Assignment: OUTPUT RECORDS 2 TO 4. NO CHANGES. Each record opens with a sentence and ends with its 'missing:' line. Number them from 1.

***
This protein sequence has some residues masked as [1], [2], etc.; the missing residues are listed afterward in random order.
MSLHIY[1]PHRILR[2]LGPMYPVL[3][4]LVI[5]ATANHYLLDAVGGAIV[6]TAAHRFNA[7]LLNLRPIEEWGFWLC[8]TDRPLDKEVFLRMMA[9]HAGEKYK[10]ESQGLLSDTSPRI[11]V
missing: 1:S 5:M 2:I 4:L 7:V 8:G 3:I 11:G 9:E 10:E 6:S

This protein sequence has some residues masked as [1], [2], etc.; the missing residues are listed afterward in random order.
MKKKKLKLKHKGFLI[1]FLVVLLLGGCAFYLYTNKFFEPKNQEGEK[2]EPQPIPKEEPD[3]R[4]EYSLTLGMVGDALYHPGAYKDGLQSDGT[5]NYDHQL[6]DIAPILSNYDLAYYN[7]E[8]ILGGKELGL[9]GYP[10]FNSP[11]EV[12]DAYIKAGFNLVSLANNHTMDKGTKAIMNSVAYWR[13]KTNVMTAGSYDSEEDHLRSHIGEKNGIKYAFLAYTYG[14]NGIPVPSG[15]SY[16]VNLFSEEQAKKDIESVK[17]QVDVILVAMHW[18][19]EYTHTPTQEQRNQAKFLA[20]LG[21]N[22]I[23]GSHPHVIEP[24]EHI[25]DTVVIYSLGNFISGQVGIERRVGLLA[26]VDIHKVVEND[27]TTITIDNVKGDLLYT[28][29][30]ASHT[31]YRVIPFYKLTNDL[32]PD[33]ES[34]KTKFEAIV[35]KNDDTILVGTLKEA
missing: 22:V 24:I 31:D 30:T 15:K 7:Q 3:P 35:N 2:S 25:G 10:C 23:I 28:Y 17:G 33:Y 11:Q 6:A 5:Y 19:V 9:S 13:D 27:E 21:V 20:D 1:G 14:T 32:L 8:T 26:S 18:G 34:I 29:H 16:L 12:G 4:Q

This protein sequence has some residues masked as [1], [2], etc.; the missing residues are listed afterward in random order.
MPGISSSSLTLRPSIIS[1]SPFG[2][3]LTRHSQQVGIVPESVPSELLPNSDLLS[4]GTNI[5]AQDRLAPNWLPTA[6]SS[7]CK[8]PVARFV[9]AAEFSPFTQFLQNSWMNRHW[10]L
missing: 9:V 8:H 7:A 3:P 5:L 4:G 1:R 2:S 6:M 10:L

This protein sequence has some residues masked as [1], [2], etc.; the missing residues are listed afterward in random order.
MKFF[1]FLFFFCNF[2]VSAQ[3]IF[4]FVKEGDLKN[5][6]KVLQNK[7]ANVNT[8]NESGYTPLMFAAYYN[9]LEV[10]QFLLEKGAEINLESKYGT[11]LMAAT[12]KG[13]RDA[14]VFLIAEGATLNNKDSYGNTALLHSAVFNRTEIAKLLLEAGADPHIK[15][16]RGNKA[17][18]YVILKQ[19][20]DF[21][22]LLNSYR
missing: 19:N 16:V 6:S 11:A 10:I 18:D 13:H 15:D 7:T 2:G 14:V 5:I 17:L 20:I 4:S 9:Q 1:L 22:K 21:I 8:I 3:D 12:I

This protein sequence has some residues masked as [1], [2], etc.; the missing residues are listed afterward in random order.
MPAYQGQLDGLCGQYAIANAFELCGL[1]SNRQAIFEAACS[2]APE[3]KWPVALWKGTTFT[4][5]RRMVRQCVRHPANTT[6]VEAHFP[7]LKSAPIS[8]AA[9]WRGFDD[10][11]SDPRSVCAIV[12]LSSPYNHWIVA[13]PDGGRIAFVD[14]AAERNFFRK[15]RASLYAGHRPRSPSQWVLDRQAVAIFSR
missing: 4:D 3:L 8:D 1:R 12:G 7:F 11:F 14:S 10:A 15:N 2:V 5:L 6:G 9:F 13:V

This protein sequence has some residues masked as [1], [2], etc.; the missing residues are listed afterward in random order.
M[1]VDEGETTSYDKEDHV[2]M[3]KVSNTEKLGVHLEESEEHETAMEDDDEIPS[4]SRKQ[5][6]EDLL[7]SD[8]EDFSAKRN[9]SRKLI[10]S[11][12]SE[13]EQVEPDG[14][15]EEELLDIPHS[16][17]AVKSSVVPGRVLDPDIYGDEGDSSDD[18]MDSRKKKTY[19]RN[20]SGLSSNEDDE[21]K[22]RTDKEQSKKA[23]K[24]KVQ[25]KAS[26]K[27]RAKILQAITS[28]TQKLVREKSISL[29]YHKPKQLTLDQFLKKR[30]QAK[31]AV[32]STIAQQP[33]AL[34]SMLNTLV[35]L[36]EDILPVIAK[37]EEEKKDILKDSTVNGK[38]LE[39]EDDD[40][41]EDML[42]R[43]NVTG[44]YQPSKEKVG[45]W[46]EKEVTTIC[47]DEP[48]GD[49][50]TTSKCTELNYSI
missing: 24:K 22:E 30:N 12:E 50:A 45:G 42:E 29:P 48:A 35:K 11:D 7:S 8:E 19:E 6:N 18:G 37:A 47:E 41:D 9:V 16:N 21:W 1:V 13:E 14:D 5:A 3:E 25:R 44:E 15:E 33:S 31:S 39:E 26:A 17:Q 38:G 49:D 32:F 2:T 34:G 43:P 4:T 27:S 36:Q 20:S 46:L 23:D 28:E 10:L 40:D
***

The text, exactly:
This protein sequence has some residues masked as [1], [2], etc.; the missing residues are listed afterward in random order.
MKKKKLKLKHKGFLI[1]FLVVLLLGGCAFYLYTNKFFEPKNQEGEK[2]EPQPIPKEEPD[3]R[4]EYSLTLGMVGDALYHPGAYKDGLQSDGT[5]NYDHQL[6]DIAPILSNYDLAYYN[7]E[8]ILGGKELGL[9]GYP[10]FNSP[11]EV[12]DAYIKAGFNLVSLANNHTMDKGTKAIMNSVAYWR[13]KTNVMTAGSYDSEEDHLRSHIGEKNGIKYAFLAYTYG[14]NGIPVPSG[15]SY[16]VNLFSEEQAKKDIESVK[17]QVDVILVAMHW[18][19]EYTHTPTQEQRNQAKFLA[20]LG[21]N[22]I[23]GSHPHVIEP[24]EHI[25]DTVVIYSLGNFISGQVGIERRVGLLA[26]VDIHKVVEND[27]TTITIDNVKGDLLYT[28][29][30]ASHT[31]YRVIPFYKLTNDL[32]PD[33]ES[34]KTKFEAIV[35]KNDDTILVGTLKEA
missing: 22:V 24:I 31:D 30:T 15:K 7:Q 3:P 35:N 2:S 25:G 10:C 23:I 28:Y 17:G 33:Y 11:Q 6:A 5:Y 19:V 9:S 13:D 27:E 21:V 20:D 1:G 14:T 32:L 8:T 26:S 18:G 34:I 29:H 16:L 12:G 4:Q

This protein sequence has some residues masked as [1], [2], etc.; the missing residues are listed afterward in random order.
MPGISSSSLTLRPSIIS[1]SPFG[2][3]LTRHSQQVGIVPESVPSELLPNSDLLS[4]GTNI[5]AQDRLAPNWLPTA[6]SS[7]CK[8]PVARFV[9]AAEFSPFTQFLQNSWMNRHW[10]L
missing: 9:V 8:H 7:A 3:P 5:L 4:G 1:R 2:S 6:M 10:L

This protein sequence has some residues masked as [1], [2], etc.; the missing residues are listed afterward in random order.
MKFF[1]FLFFFCNF[2]VSAQ[3]IF[4]FVKEGDLKN[5][6]KVLQNK[7]ANVNT[8]NESGYTPLMFAAYYN[9]LEV[10]QFLLEKGAEINLESKYGT[11]LMAAT[12]KG[13]RDA[14]VFLIAEGATLNNKDSYGNTALLHSAVFNRTEIAKLLLEAGADPHIK[15][16]RGNKA[17][18]YVILKQ[19][20]DF[21][22]LLNSYR
missing: 19:N 16:V 6:S 11:A 10:I 18:D 13:H 15:D 7:T 2:G 14:V 5:I 17:L 20:I 4:S 9:Q 1:L 22:K 21:I 8:I 3:D 12:I